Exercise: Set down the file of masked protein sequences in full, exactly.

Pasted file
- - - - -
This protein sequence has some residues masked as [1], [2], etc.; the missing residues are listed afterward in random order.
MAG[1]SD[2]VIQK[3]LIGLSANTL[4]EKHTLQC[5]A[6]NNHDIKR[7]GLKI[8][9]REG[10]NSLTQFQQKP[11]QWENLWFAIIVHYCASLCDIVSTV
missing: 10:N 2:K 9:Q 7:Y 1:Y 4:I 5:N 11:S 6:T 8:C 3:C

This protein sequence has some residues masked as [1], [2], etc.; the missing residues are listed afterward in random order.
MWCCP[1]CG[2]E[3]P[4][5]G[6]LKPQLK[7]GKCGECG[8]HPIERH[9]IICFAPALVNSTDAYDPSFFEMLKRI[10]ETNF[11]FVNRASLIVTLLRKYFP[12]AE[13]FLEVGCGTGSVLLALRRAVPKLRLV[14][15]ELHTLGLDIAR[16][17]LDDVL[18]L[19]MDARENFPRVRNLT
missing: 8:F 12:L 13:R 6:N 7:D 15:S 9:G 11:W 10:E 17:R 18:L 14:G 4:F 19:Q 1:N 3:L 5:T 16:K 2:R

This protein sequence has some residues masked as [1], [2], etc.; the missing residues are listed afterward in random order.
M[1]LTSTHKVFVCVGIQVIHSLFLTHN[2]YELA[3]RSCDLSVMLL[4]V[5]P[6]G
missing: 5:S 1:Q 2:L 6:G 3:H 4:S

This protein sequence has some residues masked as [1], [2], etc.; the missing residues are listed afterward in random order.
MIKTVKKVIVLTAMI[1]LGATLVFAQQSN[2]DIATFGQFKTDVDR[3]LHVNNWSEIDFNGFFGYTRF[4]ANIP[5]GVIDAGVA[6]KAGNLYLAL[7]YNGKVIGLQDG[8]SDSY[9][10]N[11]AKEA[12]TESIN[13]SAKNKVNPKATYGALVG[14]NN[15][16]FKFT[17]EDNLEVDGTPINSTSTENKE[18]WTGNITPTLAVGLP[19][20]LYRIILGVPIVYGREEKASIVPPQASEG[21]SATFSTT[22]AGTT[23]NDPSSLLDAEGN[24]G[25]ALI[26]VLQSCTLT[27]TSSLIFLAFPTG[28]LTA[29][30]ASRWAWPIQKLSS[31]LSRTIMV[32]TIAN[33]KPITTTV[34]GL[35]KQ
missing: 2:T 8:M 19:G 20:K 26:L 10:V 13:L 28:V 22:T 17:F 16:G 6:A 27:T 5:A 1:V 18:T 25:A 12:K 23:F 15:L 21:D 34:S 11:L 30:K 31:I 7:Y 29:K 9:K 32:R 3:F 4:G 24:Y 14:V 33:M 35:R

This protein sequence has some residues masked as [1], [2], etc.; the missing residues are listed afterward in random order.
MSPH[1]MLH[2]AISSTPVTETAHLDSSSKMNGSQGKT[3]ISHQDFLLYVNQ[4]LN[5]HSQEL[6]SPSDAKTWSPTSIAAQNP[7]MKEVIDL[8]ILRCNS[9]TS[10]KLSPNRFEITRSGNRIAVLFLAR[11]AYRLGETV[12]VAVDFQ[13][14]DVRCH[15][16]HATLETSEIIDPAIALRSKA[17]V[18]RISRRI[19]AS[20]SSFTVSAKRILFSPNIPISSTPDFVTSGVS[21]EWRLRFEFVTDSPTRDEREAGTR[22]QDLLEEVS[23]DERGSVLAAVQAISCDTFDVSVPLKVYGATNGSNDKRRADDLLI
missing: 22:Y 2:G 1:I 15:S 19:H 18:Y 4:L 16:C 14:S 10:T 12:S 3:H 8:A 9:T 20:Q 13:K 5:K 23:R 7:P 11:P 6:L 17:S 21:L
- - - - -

This protein sequence has some residues masked as [1], [2], etc.; the missing residues are listed afterward in random order.
MAG[1]SD[2]VIQK[3]LIGLSANTL[4]EKHTLQC[5]A[6]NNHDIKR[7]GLKI[8][9]REG[10]NSLTQFQQKP[11]QWENLWFAIIVHYCASLCDIVSTV
missing: 10:N 2:K 9:Q 7:Y 1:Y 4:I 5:N 11:S 6:T 8:C 3:C

This protein sequence has some residues masked as [1], [2], etc.; the missing residues are listed afterward in random order.
MWCCP[1]CG[2]E[3]P[4][5]G[6]LKPQLK[7]GKCGECG[8]HPIERH[9]IICFAPALVNSTDAYDPSFFEMLKRI[10]ETNF[11]FVNRASLIVTLLRKYFP[12]AE[13]FLEVGCGTGSVLLALRRAVPKLRLV[14][15]ELHTLGLDIAR[16][17]LDDVL[18]L[19]MDARENFPRVRNLT
missing: 8:F 12:L 13:R 6:N 7:D 15:S 9:G 11:W 10:E 17:R 18:L 14:G 4:F 19:Q 1:N 3:L 5:T 16:K 2:R

This protein sequence has some residues masked as [1], [2], etc.; the missing residues are listed afterward in random order.
M[1]LTSTHKVFVCVGIQVIHSLFLTHN[2]YELA[3]RSCDLSVMLL[4]V[5]P[6]G
missing: 5:S 1:Q 2:L 6:G 3:H 4:S

This protein sequence has some residues masked as [1], [2], etc.; the missing residues are listed afterward in random order.
MIKTVKKVIVLTAMI[1]LGATLVFAQQSN[2]DIATFGQFKTDVDR[3]LHVNNWSEIDFNGFFGYTRF[4]ANIP[5]GVIDAGVA[6]KAGNLYLAL[7]YNGKVIGLQDG[8]SDSY[9][10]N[11]AKEA[12]TESIN[13]SAKNKVNPKATYGALVG[14]NN[15][16]FKFT[17]EDNLEVDGTPINSTSTENKE[18]WTGNITPTLAVGLP[19][20]LYRIILGVPIVYGREEKASIVPPQASEG[21]SATFSTT[22]AGTT[23]NDPSSLLDAEGN[24]G[25]ALI[26]VLQSCTLT[27]TSSLIFLAFPTG[28]LTA[29][30]ASRWAWPIQKLSS[31]LSRTIMV[32]TIAN[33]KPITTTV[34]GL[35]KQ
missing: 2:T 8:M 19:G 20:K 26:L 10:V 13:L 28:V 22:T 17:F 16:G 6:A 27:T 5:A 1:V 18:T 25:A 12:K 23:F 15:L 21:D 34:S 11:L 30:K 31:I 7:Y 29:K 9:K 32:R 3:F 4:G 24:Y 14:V 33:M 35:R

This protein sequence has some residues masked as [1], [2], etc.; the missing residues are listed afterward in random order.
MSPH[1]MLH[2]AISSTPVTETAHLDSSSKMNGSQGKT[3]ISHQDFLLYVNQ[4]LN[5]HSQEL[6]SPSDAKTWSPTSIAAQNP[7]MKEVIDL[8]ILRCNS[9]TS[10]KLSPNRFEITRSGNRIAVLFLAR[11]AYRLGETV[12]VAVDFQ[13][14]DVRCH[15][16]HATLETSEIIDPAIALRSKA[17]V[18]RISRRI[19]AS[20]SSFTVSAKRILFSPNIPISSTPDFVTSGVS[21]EWRLRFEFVTDSPTRDEREAGTR[22]QDLLEEVS[23]DERGSVLAAVQAISCDTFDVSVPLKVYGATNGSNDKRRADDLLI
missing: 22:Y 2:G 1:I 15:S 19:H 18:Y 4:L 16:C 14:S 10:T 12:S 3:H 8:A 9:T 20:Q 13:K 5:K 23:R 7:P 11:P 6:L 17:S 21:L